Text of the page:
Redenius added that BASF (BASFn.DE) was unlikely to bid due to its focus on patented substances. BASF and FMC declined to comment. Australia's Nufarm and Japan's Sumitomo were not immediately available for comment outside regular business hours.

Syngenta said the EU's go-ahead was a major step toward closing the transaction, expected in the second quarter of 2017.

Some of Syngenta's pesticides will also be put on the block. The world No. 1 pesticides maker sells its products in more than 90 countries under such brand names as Acuron, Axial, Beacon and Callisto. It sells seeds such as cereals, corn, rice, soybeans and vegetables. U.S. antitrust authorities nodded the deal through on Tuesday on condition ChemChina divests three products.

The EU approval came a week after it cleared the USD130 billion Dow Chemical (DOW.N) and DuPont (DD.N) merger in return for hefty asset sales, including global research and development facilities.

Alpek to acquire Petroquimica Suape, Citepe from Petrobras

MOSCOW (MRC) -- Alpek, S.A.B. de C.V. has announced that it obtained all necessary corporate approvals to acquire 100% of PetroquimicaSuape and Citepe from Petrobras for USD385 MM, as per Hydrocarbonprocessing.

This amount is payable on the closing date for the two companies on a debt-free basis, and is subject to adjustments in working capital, among others.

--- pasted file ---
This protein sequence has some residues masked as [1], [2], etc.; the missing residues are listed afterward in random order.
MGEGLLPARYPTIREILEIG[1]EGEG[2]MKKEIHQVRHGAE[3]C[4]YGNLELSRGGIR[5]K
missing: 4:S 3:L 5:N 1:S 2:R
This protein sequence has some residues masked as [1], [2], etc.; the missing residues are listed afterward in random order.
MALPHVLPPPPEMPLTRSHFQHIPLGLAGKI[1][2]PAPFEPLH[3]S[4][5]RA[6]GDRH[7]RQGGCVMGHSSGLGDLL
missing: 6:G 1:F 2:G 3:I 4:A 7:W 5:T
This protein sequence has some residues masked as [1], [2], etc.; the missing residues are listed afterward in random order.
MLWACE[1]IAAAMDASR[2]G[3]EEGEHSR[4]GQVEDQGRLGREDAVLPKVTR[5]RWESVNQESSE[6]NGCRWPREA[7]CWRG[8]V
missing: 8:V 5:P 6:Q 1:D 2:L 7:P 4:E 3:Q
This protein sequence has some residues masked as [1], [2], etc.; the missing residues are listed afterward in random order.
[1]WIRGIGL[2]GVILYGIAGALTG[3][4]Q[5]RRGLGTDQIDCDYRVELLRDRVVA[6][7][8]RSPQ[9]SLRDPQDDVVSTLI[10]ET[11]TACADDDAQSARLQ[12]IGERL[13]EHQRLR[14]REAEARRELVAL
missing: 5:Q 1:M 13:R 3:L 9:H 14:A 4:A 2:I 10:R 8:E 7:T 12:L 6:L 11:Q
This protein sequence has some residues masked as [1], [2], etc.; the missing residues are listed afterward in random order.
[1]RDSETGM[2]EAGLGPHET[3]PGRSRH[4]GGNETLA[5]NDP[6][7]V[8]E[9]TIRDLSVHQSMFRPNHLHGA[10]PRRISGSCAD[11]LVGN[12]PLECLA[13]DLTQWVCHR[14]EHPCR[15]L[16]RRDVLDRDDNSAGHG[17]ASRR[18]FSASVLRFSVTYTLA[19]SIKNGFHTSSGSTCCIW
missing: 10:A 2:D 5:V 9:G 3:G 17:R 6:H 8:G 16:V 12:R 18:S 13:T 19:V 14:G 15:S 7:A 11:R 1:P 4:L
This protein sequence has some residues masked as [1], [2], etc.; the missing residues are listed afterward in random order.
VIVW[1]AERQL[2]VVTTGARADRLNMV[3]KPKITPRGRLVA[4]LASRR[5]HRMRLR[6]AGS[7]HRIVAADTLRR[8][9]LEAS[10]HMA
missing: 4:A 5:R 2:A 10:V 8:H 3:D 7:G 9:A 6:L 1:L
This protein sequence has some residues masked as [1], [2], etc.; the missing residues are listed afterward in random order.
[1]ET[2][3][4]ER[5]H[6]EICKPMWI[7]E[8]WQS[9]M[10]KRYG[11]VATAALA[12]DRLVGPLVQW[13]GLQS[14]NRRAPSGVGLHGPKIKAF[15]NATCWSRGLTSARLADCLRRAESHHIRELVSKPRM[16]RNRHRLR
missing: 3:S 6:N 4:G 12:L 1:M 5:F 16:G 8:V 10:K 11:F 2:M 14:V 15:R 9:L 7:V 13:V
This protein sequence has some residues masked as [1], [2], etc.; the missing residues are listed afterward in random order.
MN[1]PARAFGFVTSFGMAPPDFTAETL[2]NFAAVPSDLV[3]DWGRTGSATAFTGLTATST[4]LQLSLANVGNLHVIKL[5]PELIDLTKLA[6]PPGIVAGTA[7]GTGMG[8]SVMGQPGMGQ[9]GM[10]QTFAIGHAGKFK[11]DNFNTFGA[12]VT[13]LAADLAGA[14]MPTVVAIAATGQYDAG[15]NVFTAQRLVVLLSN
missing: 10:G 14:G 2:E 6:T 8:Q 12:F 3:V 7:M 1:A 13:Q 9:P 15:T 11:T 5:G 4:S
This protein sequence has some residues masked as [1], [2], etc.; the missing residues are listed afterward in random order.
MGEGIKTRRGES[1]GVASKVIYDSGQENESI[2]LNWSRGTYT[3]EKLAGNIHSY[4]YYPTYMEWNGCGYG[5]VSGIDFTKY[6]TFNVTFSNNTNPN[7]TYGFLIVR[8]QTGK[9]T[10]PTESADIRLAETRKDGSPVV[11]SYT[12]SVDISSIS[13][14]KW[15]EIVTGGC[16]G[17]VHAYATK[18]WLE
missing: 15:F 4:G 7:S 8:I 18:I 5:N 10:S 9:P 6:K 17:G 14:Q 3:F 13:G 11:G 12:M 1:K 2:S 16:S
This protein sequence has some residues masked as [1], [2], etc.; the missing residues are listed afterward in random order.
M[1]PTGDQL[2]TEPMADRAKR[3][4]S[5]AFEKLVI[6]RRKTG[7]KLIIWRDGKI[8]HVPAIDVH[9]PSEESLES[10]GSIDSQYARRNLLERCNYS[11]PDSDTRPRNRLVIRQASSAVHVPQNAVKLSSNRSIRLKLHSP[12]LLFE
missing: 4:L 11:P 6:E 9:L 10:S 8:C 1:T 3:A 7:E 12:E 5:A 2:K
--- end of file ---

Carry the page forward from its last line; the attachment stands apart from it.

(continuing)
The closing of this transaction is still dependent on several conditions precedent, including approval by the Administrative Council for Economic Defense (CADE) in Brazil.

On March 27, Petrobras announced that its Shareholders’ Extraordinary General Meeting approved the sale of PetroquimicaSuape and Citepe to Alpek.

Petroquimica Suape and Citepe operate an integrated PTA-PET facility in Ipojuca, Pernambuco, Brazil with an installed capacity of 640 Mtpy and 450 Mtpy PTA and PET, respectively. Citepe also operates a 90 Mtpy texturized polyester filament plant on site.

As MRC wrote before, in late December 2016m, Petrobras said its board had approved the sale of two petrochemical companies, Petroquimica Suape and Citepe, to Mexico's Alpek SAB de CV for USD385 million.

Headquartered in Rio de Janeiro, Petrobras is an integrated energy firm. Petrobras' activities include exploration, exploitation and production of oil from reservoir wells, shale and other rocks as well as refining, processing, trade and transport of oil and oil products, natural gas and other fluid hydrocarbons, in addition to other energy-related activities.

Alpek is the petrochemicals unit of Mexican conglomerate Alfa.